Monday, July 24, 2006

Klaus Berger critiques Bultmann’s hermeneutic

The following is a selective and shortened summary of Berger’s treatment in Hermeneutik des Neuen Testaments (Franke: Tübingen, 1999), p 21f.

1. Is demythologising even possible? The most modern textual critics question if it is possible to divide between the expressions of the text itself, and that which lies ‘behind’ the text (cf. Bultmann’s Kern und Schale picture)

2. Is demythologising even necessary? Does one have to accept the uniform worldview of Bultmann? Plenty of others seem happy accepting the biblical mythic stories at face value.

3. Is radical abstinence from historical experience, the divorcing of things so cleanly from history into the personal-invisible, really healthy?

4. What happens to ethics when history is emphasised simply as simply an illustration of human potential?

5. The relation between seeing and believing, as Bultmann understood it, is, in the most recent NT research, challenged and perhaps even refuted. And that is not all, but other aspects that once seemed to confirm Bultmann’s scheme, are now very doubtful.


At 7/25/2006 1:20 PM, Anonymous Carl W. Conrad said...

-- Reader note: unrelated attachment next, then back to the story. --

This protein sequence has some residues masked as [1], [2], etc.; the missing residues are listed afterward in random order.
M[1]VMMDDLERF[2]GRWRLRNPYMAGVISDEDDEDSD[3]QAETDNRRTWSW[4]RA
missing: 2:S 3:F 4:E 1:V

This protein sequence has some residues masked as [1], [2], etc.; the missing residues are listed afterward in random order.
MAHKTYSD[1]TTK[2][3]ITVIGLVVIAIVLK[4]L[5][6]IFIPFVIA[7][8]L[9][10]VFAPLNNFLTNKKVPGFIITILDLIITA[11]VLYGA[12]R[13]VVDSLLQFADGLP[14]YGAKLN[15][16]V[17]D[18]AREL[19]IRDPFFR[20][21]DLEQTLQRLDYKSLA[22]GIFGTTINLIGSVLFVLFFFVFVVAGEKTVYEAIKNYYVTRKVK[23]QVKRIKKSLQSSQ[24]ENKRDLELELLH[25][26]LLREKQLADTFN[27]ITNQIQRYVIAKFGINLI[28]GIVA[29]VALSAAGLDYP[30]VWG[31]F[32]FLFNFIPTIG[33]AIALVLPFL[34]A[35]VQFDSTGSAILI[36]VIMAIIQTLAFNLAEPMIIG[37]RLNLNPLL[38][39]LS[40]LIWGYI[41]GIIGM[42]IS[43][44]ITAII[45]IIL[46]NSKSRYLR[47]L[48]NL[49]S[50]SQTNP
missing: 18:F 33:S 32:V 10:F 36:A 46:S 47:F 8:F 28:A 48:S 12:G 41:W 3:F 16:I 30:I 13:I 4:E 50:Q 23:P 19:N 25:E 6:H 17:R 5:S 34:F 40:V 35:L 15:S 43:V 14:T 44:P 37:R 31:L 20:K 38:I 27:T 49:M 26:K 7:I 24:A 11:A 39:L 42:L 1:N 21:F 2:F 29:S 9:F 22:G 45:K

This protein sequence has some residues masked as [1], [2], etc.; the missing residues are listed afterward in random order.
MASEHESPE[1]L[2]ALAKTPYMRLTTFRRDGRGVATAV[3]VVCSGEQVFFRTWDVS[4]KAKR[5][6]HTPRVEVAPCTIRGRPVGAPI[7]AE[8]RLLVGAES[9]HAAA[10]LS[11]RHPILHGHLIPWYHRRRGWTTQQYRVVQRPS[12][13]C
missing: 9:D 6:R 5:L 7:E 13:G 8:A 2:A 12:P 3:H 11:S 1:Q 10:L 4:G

Chris, I think the exchange between Bultmann and Jaspers years ago on the question of "demythologization" is worth pointing to here. Jaspers then argued that myth cannot be converted into philosophy or dispensed with but can only be supplanted by a superior or more generally acceptable myth (as is achieved by Aeschylus in the Oresteia where he supplants the older myth of the Erinyes with the newer myth of Athena and Olympian jutice.

At 7/25/2006 1:46 PM, Anonymous Chris Tilling said...

Thanks, Carl. I must say, I find something attractive about not wanting to turn 'myth' into an existential, or whatever, philosophical statement - because it then tends to loose something of its soul. Jaspers' suggestion is fascinating!

At 7/26/2006 7:38 AM, Anonymous Strider said...

Tell us more!

At 7/26/2006 11:02 AM, Anonymous Ben Myers said...

Thanks for this, Chris. I think points 1 and 2 are spot on, and really get to the heart of the whole question.

But I'm not so sure that point 4 is helpful, since it's really a "straw man" depiction of Bultmann's view. Bultmann had no interest at all in any "illustration of human potential" -- and he certainly didn't want to reduce "history" to "human potential"!

At 7/26/2006 11:54 AM, Anonymous Chris Tilling said...

Hi Pontificator.
Well, I have some more Berger critique to offer of Barth's hermeneutics.

Thanks, Ben, for pointing that out. I must say, surely you are correct. This won't be the first time Berger has created a straw man.


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